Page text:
Posts: 8
Joined: Tue 27 May, 2008 19:13

Advice needed please

Postby jokrswylde » Wed 03 Jun, 2009 16:20

pool store gave me phospate remover. Said that algae could not live unless they had phospahes. Will this help???????????? Am going to wait for advice before adding this as I am not sure these people at the store know what they are talking about!
chem geek
Pool Industry Leader
Pool Industry Leader
Posts: 2382
Joined: Thu 21 Jun, 2007 21:27
Location: San Rafael, California

Advice needed please

Postby chem geek » Thu 04 Jun, 2009 02:03

Phosphate removers are like algaecide in that they will either kill or prevent algae, but at extra cost. It won't clear your existing algae and since it takes chlorine to do that and since chlorine will also kill the algae, then chlorine alone is all that is needed, but if you don't want to bother with managing your Cyanuric Acid (CYA) level, then a phosphate remover is one (expensive) way to do that. You will need to be able to vacuum to waste since the phosphate remover will precipitate the phosphates in the water (and if you had your filter running it could clog the filter).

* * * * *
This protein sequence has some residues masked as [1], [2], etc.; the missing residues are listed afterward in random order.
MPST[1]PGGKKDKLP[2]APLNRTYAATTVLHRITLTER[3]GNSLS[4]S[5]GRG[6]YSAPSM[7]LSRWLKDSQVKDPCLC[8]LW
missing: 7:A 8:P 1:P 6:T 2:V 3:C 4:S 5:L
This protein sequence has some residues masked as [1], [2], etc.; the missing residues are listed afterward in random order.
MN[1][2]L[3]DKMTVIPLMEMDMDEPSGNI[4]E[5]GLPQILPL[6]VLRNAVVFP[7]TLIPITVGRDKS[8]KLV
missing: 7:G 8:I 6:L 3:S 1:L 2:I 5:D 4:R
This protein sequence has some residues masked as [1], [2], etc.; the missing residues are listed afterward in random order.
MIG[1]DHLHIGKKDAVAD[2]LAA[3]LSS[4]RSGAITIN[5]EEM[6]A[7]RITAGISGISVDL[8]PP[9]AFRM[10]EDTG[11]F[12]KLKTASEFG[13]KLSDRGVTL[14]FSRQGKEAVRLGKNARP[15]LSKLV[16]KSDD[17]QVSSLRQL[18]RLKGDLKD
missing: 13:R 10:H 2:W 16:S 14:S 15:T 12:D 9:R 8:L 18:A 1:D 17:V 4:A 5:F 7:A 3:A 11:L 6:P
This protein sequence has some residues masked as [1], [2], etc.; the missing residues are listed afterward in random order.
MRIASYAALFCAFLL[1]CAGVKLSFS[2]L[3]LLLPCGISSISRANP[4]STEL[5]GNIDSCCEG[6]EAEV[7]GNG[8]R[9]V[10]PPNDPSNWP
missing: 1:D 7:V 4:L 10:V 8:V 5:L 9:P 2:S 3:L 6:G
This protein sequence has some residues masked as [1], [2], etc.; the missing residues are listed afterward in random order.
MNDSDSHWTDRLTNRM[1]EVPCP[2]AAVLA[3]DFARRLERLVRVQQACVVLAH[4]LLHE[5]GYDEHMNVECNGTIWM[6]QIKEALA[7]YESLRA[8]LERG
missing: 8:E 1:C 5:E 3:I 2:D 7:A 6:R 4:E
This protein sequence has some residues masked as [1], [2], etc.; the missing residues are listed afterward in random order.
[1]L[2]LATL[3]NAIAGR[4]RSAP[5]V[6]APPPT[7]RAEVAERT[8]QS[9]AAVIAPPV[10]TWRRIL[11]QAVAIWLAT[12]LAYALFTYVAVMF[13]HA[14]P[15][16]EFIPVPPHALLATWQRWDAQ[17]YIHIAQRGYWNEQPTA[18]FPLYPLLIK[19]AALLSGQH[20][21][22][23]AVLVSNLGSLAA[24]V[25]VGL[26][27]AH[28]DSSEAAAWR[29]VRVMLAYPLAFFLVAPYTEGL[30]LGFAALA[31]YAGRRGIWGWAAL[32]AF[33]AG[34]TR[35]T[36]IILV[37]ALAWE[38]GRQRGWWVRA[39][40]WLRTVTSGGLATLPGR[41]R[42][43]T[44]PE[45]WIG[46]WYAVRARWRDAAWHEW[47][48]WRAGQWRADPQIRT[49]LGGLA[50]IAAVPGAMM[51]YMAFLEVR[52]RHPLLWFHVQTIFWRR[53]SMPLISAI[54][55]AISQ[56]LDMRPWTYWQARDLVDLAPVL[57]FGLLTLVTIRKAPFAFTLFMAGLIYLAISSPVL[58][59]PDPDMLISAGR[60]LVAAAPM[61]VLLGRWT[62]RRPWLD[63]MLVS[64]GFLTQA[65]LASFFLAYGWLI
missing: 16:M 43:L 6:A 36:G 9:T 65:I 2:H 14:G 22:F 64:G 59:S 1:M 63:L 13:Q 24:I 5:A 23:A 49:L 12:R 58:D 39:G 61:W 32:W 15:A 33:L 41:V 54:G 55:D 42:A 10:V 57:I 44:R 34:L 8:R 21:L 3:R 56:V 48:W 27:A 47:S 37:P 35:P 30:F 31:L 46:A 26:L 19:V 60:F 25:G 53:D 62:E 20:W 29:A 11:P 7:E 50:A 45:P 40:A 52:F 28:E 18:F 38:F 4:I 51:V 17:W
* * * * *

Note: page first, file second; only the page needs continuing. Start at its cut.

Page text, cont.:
So do whatever you want. I've given you the link to the most straightfoward approach. There are many solutions. You could use a copper algaecide since that will also kill algae, but can also cause staining. You've already added it and didn't notice a difference with the algae, but it did probably prevent them from growing. A phosphate remover would be similar -- it will stop growth, but won't kill (oxidize) existing algae. Chlorine will oxidize the algae turning it from green to gray and eventually clearing.